Speth argues that the environmental movement has made some important gains, but provides a serious critique of that movement as well, arguing that a new and “real” environmental movement, located within grassroots communities and recognizing the solidarity that must exist on global issues, is the hope for change. He identifies the characteristics of the “old” environmental movement. First, the old movement believes everything “can be solved within the system, typically with new policies, and more recently, by engaging in the corporate sector.” Second, it tends to be “pragmatic and incrementalist.” Third, it tends to “deal with the effects rather than the underlying causes.” It also relies on economic indicators and the “right cost,” maintains a sectarian approach to policy solutions, and “entrusts major action to expert bureaucracies.” These assertions are, on the whole, accurate. Therefore, Speth articulates the need to drastically break from this corporate, bureaucratic, and elite mode of organization. The “old movement” must be replaced with a new one, where GDP is not the main driving factor and economic concerns are not the main considerations. Instead, this new environmental movement ought to strive for a “post-growth society” where raw economic growth is replaced with growth in green jobs, health services, environmentally friendly public transit, nonmilitary government spending, etc. Speth spends a great deal of time tearing down the idea that GDP represents material well-being or happiness in a society. In this instance, and many others, Speth continually ties environmental well-being with human well-being.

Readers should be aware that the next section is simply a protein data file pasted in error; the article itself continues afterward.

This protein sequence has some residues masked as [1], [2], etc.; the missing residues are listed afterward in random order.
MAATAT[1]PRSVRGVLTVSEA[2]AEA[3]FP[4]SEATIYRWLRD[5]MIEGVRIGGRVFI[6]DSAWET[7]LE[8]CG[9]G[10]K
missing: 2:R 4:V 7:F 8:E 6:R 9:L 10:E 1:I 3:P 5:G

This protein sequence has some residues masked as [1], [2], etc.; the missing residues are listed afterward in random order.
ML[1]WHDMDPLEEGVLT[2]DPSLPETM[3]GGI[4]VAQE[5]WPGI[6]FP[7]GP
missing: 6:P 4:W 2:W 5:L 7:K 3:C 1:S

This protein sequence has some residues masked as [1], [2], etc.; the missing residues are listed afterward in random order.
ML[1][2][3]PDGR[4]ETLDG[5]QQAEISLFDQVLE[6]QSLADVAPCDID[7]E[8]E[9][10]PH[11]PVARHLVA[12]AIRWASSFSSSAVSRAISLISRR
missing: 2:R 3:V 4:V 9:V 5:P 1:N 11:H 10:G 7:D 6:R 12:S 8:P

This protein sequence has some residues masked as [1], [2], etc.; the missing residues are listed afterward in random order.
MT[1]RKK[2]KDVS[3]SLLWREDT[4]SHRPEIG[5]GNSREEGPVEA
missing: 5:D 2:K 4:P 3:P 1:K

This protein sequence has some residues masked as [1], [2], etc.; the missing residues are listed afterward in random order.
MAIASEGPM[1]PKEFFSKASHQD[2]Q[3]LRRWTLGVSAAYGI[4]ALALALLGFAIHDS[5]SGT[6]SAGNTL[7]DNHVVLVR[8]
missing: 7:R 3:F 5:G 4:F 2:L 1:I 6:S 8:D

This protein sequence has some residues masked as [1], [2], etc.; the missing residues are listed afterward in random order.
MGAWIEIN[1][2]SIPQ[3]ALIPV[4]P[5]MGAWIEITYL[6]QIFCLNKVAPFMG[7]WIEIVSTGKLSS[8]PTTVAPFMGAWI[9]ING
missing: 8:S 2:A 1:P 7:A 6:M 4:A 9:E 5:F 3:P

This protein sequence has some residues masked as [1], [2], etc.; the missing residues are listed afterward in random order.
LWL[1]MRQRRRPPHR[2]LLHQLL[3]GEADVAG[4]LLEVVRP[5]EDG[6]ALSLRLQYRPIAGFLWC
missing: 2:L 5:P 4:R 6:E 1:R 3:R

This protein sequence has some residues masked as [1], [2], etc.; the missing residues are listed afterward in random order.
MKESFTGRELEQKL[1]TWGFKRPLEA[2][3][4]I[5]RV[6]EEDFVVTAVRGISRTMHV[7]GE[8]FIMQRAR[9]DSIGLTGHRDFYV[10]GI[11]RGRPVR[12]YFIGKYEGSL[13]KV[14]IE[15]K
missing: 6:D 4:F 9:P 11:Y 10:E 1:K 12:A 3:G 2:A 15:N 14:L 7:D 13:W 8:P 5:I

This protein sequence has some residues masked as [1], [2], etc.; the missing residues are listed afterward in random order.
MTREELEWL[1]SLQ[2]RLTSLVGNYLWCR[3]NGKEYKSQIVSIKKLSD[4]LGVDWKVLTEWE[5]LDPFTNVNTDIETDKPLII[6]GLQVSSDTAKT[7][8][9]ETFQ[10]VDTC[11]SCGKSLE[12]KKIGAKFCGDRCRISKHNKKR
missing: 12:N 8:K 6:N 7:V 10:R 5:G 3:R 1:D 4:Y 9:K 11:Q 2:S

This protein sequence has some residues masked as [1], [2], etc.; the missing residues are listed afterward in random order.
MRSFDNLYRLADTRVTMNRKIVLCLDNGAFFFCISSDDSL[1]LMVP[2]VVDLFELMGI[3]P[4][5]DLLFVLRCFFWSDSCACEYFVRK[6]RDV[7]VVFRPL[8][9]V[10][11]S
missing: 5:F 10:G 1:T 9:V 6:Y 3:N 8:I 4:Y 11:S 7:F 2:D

Another primary features of his strategy involves corporations. The very nature of corporations, he argues, ought to be fundamentally changed from entities which exist to increase shareholder returns to things which exist to serve humanity. This would entail a serious re-writing of the modern corporation and bring a new meaning to a corporate charter. While Speth does not go so far as to argue for the elimination of corporations as illegitimate power structures, he does construct and impressive list of way to limit corporate power. He argues that corporate charters ought to be revoked or countries ought to expel corporations if they threaten the environment. Similarly, he maintains that limited liability ought to be rolled back and corporate personhood should be eliminated. Lastly, he asserts that politics ought to be free of corporate influence through campaign finance reform and corporate lobbying ought to be drastically reduced. These are all extremely progressive steps that could, and should, be taken in any society with a vestige of democracy left.